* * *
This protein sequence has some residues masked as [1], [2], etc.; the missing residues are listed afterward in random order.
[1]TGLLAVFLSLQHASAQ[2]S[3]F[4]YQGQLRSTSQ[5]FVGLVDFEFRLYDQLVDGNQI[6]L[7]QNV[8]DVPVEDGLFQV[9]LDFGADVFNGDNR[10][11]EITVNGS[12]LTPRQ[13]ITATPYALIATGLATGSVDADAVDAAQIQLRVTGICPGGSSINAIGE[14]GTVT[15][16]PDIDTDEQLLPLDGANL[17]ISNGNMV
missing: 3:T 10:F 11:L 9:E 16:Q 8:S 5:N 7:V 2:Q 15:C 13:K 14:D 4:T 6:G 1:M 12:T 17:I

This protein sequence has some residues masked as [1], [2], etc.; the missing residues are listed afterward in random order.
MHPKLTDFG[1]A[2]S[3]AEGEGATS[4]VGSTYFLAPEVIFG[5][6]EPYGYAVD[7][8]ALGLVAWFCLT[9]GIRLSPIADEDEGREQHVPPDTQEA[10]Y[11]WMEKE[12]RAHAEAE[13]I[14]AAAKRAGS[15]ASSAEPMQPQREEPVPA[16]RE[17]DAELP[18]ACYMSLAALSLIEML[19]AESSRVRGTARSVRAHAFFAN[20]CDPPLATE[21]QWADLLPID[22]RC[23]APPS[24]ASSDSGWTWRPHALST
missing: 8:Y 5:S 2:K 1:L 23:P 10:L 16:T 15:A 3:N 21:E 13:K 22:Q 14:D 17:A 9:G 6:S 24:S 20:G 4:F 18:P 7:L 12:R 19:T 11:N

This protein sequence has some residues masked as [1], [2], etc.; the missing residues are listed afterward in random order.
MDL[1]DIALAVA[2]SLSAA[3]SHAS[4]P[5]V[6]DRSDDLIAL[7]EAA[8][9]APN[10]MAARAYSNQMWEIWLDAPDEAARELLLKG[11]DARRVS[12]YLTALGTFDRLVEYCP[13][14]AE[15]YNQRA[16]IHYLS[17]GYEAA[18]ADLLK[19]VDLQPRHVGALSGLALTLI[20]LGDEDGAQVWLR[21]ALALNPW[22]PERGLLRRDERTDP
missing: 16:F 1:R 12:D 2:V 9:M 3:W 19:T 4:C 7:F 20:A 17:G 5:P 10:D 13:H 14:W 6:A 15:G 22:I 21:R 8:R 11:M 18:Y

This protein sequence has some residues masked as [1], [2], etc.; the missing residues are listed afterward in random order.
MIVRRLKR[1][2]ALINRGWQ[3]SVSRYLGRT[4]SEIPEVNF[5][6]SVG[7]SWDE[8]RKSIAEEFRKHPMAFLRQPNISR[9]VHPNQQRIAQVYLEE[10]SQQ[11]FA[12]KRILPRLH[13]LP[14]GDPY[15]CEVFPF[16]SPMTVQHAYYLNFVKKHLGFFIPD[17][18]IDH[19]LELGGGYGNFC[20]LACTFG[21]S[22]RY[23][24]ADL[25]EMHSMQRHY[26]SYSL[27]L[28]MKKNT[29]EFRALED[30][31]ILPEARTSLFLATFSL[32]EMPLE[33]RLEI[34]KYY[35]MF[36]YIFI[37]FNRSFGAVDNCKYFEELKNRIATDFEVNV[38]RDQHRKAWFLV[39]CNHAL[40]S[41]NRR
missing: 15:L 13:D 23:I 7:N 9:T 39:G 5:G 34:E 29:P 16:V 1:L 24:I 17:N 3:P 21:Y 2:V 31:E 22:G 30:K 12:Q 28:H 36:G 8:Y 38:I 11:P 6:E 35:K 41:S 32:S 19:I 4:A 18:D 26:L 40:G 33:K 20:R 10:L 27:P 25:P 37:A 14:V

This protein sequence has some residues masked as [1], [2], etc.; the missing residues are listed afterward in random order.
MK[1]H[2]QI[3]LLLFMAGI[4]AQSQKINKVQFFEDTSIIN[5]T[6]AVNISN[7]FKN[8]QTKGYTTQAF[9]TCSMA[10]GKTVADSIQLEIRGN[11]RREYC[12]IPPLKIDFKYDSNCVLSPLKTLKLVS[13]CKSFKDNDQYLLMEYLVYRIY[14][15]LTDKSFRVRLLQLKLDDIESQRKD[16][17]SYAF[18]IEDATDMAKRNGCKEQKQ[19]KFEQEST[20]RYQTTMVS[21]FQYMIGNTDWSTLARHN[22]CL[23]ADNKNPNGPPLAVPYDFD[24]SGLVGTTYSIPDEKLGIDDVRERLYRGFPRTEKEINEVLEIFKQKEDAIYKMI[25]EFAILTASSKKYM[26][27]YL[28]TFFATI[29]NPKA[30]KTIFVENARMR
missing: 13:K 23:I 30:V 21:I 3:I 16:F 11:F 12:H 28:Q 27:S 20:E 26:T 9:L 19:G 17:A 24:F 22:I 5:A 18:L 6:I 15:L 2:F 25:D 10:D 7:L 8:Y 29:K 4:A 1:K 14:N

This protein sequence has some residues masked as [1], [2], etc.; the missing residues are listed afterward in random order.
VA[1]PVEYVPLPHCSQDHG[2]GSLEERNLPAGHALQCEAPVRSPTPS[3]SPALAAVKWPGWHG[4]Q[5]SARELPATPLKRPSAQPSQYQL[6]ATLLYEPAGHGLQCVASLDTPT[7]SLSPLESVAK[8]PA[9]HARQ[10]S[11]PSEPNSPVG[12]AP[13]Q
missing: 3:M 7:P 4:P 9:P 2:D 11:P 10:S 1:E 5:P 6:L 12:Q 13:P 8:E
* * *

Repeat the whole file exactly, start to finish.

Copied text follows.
This protein sequence has some residues masked as [1], [2], etc.; the missing residues are listed afterward in random order.
[1]TGLLAVFLSLQHASAQ[2]S[3]F[4]YQGQLRSTSQ[5]FVGLVDFEFRLYDQLVDGNQI[6]L[7]QNV[8]DVPVEDGLFQV[9]LDFGADVFNGDNR[10][11]EITVNGS[12]LTPRQ[13]ITATPYALIATGLATGSVDADAVDAAQIQLRVTGICPGGSSINAIGE[14]GTVT[15][16]PDIDTDEQLLPLDGANL[17]ISNGNMV
missing: 3:T 10:F 11:L 9:E 16:Q 8:S 5:N 7:V 2:Q 15:C 13:K 14:D 4:T 6:G 1:M 12:T 17:I

This protein sequence has some residues masked as [1], [2], etc.; the missing residues are listed afterward in random order.
MHPKLTDFG[1]A[2]S[3]AEGEGATS[4]VGSTYFLAPEVIFG[5][6]EPYGYAVD[7][8]ALGLVAWFCLT[9]GIRLSPIADEDEGREQHVPPDTQEA[10]Y[11]WMEKE[12]RAHAEAE[13]I[14]AAAKRAGS[15]ASSAEPMQPQREEPVPA[16]RE[17]DAELP[18]ACYMSLAALSLIEML[19]AESSRVRGTARSVRAHAFFAN[20]CDPPLATE[21]QWADLLPID[22]RC[23]APPS[24]ASSDSGWTWRPHALST
missing: 8:Y 5:S 2:K 1:L 23:P 10:L 16:T 15:A 3:N 21:E 13:K 22:Q 14:D 17:A 9:G 6:S 24:S 20:G 4:F 18:P 7:L 12:R 19:T 11:N

This protein sequence has some residues masked as [1], [2], etc.; the missing residues are listed afterward in random order.
MDL[1]DIALAVA[2]SLSAA[3]SHAS[4]P[5]V[6]DRSDDLIAL[7]EAA[8][9]APN[10]MAARAYSNQMWEIWLDAPDEAARELLLKG[11]DARRVS[12]YLTALGTFDRLVEYCP[13][14]AE[15]YNQRA[16]IHYLS[17]GYEAA[18]ADLLK[19]VDLQPRHVGALSGLALTLI[20]LGDEDGAQVWLR[21]ALALNPW[22]PERGLLRRDERTDP
missing: 16:F 1:R 12:D 2:V 9:M 3:W 19:T 4:C 7:F 20:A 17:G 5:P 10:D 13:H 14:W 6:A 15:G 22:I 21:R 8:R 11:M 18:Y

This protein sequence has some residues masked as [1], [2], etc.; the missing residues are listed afterward in random order.
MIVRRLKR[1][2]ALINRGWQ[3]SVSRYLGRT[4]SEIPEVNF[5][6]SVG[7]SWDE[8]RKSIAEEFRKHPMAFLRQPNISR[9]VHPNQQRIAQVYLEE[10]SQQ[11]FA[12]KRILPRLH[13]LP[14]GDPY[15]CEVFPF[16]SPMTVQHAYYLNFVKKHLGFFIPD[17][18]IDH[19]LELGGGYGNFC[20]LACTFG[21]S[22]RY[23][24]ADL[25]EMHSMQRHY[26]SYSL[27]L[28]MKKNT[29]EFRALED[30][31]ILPEARTSLFLATFSL[32]EMPLE[33]RLEI[34]KYY[35]MF[36]YIFI[37]FNRSFGAVDNCKYFEELKNRIATDFEVNV[38]RDQHRKAWFLV[39]CNHAL[40]S[41]NRR
missing: 15:L 13:D 23:I 7:N 9:T 39:G 5:G 34:E 29:P 16:V 1:L 24:I 17:N 3:P 21:Y 2:V 31:E 22:G 30:K 12:Q 28:H 36:G 8:Y 38:I 11:P 6:E 35:K 41:S 32:S 19:I 4:A 18:D 26:L 40:G 33:K 20:R 10:L 27:P 25:P 37:A 14:V

This protein sequence has some residues masked as [1], [2], etc.; the missing residues are listed afterward in random order.
MK[1]H[2]QI[3]LLLFMAGI[4]AQSQKINKVQFFEDTSIIN[5]T[6]AVNISN[7]FKN[8]QTKGYTTQAF[9]TCSMA[10]GKTVADSIQLEIRGN[11]RREYC[12]IPPLKIDFKYDSNCVLSPLKTLKLVS[13]CKSFKDNDQYLLMEYLVYRIY[14][15]LTDKSFRVRLLQLKLDDIESQRKD[16][17]SYAF[18]IEDATDMAKRNGCKEQKQ[19]KFEQEST[20]RYQTTMVS[21]FQYMIGNTDWSTLARHN[22]CL[23]ADNKNPNGPPLAVPYDFD[24]SGLVGTTYSIPDEKLGIDDVRERLYRGFPRTEKEINEVLEIFKQKEDAIYKMI[25]EFAILTASSKKYM[26][27]YL[28]TFFATI[29]NPKA[30]KTIFVENARMR
missing: 13:K 23:I 30:V 21:I 3:I 16:F 11:F 12:H 28:Q 27:S 20:E 26:T 9:L 19:G 17:A 24:F 22:I 5:A 18:L 6:I 15:L 2:F 25:D 10:D 7:L 8:Y 29:K 4:A 1:K 14:N

This protein sequence has some residues masked as [1], [2], etc.; the missing residues are listed afterward in random order.
VA[1]PVEYVPLPHCSQDHG[2]GSLEERNLPAGHALQCEAPVRSPTPS[3]SPALAAVKWPGWHG[4]Q[5]SARELPATPLKRPSAQPSQYQL[6]ATLLYEPAGHGLQCVASLDTPT[7]SLSPLESVAK[8]PA[9]HARQ[10]S[11]PSEPNSPVG[12]AP[13]Q
missing: 3:M 7:P 4:P 9:P 2:D 11:P 10:S 1:E 5:P 6:L 12:Q 13:P 8:E